Never Pay for a Storage Unit!

Every day, I speak with potential clients ready to free themselves of the burden of unwanted heirlooms left to them by family members and loved ones. They are uncertain about how to handle this “stuff.” My team is frequently able to provide gentle advice on the best way to settle personal property conundrums, but we cannot decide what, if any, things to keep. That’s up to our clients. Once those decisions are made, we can implement a plan to get the project under way.


Let me tell you a story:

I walk into the home of an executrix, Molly. Her parents have both passed away. Molly needs help with Mom & Dad’s “stuff” after she sells the family home.

What should she keep? What should she trash? What should be sold? What should go to Goodwill? Molly has spent the past few months arranging a memorial, managing financial reports & completing numerous other tasks. The last thing she wants to do is go through every item of the 5-bedroom home to determine what she or her siblings from out-of-state want to keep.

To complicate matters further, the siblings have different opinions about the monetary value of the belongings. Mom & Dad told the family that their heirlooms would be “worth a fortune by the time you inherit them.” Because some family members believe they are sitting on a goldmine & others think all the personal property is junk, it is nearly impossible for Molly to get her siblings to agree on what to do.

“Maybe I’ll just put the antiques in storage until my life calms down a little bit,” Molly says to me with a sigh.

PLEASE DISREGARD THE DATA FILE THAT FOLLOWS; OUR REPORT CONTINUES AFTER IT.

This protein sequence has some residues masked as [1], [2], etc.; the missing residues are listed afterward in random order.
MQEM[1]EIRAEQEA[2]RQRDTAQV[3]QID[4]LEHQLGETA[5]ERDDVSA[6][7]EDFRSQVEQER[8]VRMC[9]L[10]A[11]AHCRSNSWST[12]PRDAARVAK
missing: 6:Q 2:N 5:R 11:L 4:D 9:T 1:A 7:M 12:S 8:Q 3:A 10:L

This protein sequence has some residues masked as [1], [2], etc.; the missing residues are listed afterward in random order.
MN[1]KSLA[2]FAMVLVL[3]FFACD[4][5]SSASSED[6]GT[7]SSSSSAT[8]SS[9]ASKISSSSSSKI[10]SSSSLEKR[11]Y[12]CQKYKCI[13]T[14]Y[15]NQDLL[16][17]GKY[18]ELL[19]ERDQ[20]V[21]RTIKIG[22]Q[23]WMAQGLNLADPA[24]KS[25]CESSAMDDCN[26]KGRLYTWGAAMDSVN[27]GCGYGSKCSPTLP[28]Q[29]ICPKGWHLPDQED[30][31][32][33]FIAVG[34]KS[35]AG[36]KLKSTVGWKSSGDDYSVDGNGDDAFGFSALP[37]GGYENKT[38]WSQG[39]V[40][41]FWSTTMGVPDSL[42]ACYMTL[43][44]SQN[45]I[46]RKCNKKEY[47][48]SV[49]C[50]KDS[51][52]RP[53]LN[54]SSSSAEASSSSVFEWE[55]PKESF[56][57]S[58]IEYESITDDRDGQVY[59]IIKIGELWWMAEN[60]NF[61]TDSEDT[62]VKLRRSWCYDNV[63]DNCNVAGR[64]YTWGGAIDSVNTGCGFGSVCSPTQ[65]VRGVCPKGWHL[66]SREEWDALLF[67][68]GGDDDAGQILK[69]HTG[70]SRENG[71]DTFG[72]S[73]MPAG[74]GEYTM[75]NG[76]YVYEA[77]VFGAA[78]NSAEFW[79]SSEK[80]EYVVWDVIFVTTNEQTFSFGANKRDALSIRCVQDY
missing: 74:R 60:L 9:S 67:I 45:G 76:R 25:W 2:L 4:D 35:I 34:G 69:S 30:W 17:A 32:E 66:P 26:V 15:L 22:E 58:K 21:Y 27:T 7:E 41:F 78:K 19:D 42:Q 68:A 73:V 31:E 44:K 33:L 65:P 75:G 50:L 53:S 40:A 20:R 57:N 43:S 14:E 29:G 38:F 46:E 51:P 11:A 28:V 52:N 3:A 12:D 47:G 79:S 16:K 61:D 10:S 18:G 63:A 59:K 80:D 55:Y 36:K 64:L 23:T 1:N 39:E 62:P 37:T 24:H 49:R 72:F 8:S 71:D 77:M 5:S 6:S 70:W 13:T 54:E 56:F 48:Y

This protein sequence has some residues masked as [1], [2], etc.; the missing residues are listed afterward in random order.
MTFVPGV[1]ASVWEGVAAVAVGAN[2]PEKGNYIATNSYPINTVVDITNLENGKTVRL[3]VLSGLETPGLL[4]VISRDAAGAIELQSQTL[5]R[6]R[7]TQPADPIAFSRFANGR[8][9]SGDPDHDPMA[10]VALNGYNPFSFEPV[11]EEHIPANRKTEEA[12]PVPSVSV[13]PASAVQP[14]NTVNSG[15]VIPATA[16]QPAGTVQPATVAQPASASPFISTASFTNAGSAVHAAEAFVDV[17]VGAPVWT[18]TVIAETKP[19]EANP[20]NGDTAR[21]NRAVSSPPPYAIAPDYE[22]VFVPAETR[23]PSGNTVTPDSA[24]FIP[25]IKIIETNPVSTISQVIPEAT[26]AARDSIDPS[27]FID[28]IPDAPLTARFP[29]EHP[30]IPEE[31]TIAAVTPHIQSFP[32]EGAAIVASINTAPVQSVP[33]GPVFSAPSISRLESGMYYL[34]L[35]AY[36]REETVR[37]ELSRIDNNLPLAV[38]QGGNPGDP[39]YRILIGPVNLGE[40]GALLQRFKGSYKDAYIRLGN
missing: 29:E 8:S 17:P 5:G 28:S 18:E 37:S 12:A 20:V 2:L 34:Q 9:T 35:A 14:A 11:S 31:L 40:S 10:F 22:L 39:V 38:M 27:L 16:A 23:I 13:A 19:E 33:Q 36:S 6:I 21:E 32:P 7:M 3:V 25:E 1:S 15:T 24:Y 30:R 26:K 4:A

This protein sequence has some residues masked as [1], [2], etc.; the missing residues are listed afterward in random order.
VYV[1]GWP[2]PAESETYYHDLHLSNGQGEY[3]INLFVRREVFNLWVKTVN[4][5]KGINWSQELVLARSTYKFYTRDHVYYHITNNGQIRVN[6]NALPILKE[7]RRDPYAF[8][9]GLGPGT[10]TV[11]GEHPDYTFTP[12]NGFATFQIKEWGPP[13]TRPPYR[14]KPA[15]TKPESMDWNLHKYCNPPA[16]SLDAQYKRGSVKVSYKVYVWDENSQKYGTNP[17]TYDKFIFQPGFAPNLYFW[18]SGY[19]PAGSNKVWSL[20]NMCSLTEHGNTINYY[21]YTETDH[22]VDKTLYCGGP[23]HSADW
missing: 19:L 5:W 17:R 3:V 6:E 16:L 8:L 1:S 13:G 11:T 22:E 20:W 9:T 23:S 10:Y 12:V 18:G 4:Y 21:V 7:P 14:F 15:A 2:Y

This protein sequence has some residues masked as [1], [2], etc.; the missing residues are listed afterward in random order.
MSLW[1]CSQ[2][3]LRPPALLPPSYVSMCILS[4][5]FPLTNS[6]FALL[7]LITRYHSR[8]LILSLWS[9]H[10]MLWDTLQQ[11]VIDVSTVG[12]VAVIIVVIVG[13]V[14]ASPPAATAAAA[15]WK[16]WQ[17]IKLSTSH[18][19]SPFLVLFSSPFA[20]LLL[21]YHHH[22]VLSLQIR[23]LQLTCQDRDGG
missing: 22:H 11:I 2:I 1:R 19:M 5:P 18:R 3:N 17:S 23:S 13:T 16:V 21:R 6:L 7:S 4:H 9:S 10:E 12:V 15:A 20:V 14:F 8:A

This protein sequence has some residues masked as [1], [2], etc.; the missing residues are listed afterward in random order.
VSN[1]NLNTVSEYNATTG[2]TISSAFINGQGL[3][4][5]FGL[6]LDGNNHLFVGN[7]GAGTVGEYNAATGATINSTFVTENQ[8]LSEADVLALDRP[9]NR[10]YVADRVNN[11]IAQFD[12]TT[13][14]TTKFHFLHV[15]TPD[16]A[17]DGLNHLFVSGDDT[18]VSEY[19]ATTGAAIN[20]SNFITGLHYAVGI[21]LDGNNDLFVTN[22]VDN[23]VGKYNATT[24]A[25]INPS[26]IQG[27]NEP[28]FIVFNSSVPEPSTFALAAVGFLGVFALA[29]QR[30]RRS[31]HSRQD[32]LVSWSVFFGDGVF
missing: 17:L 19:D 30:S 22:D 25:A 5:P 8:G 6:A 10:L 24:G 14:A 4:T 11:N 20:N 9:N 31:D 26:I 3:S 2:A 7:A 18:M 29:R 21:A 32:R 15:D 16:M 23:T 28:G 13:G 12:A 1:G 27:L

No! I scream silently in my head. No! No! No!

I’ve had clients like Molly before. They are overworked, stressed, and under a lot of pressure from their families. The burden of the home contents under their care feels overwhelming.

However, putting inherited items in storage is almost always HUGE mistake. If Molly put her items in storage, she would likely forget about them (or ignore them) for at least a year. After a year of renting a $100/month storage unit, she’s thrown $1,200.00 down the drain. It is often $10,000s that families spend on storage units, and it almost never pays off when they try to sell the contents after years of disuse.

Even if Molly has high-end objects, storing them frequently results in damage. Paintings and artwork generally require temperature-controlled environments for preservation. Mildew and mold are rampant in storage units, destroying art, furniture, files, and other contents. Water damage, dust, & animal droppings are other concerns.

Rather than pay to put the contents in storage, I suggest Molly’s family receive a verbal consultation from one of our appraisers. The verbal consultation can reveal the value of what they have & provide the family with advice on the best sales methodology to apply.

Every day, the Magnusson team helps executrixes like Molly with their problems. Our verbal consultations advise families on how to handle personal property. Once you know what you are keeping, our sales teams can take care of the rest. Our estate sales typically sell nearly all the viable home contents and we can leave your home broom swept clean. Our consignment staff will sell your items in the most appropriate fashion and send you the check.

My Advice: Never pay for a storage unit! The only exception is for items that will be removed by a clear date & that you care strongly about.


If you are unsure what to keep & what to discard, hire a professional.

Remember, you hire a professional because it pays!

Co-Authors: Lynn Magnusson, ASA, AAA and Becky Lipnick, Communications Coordinator

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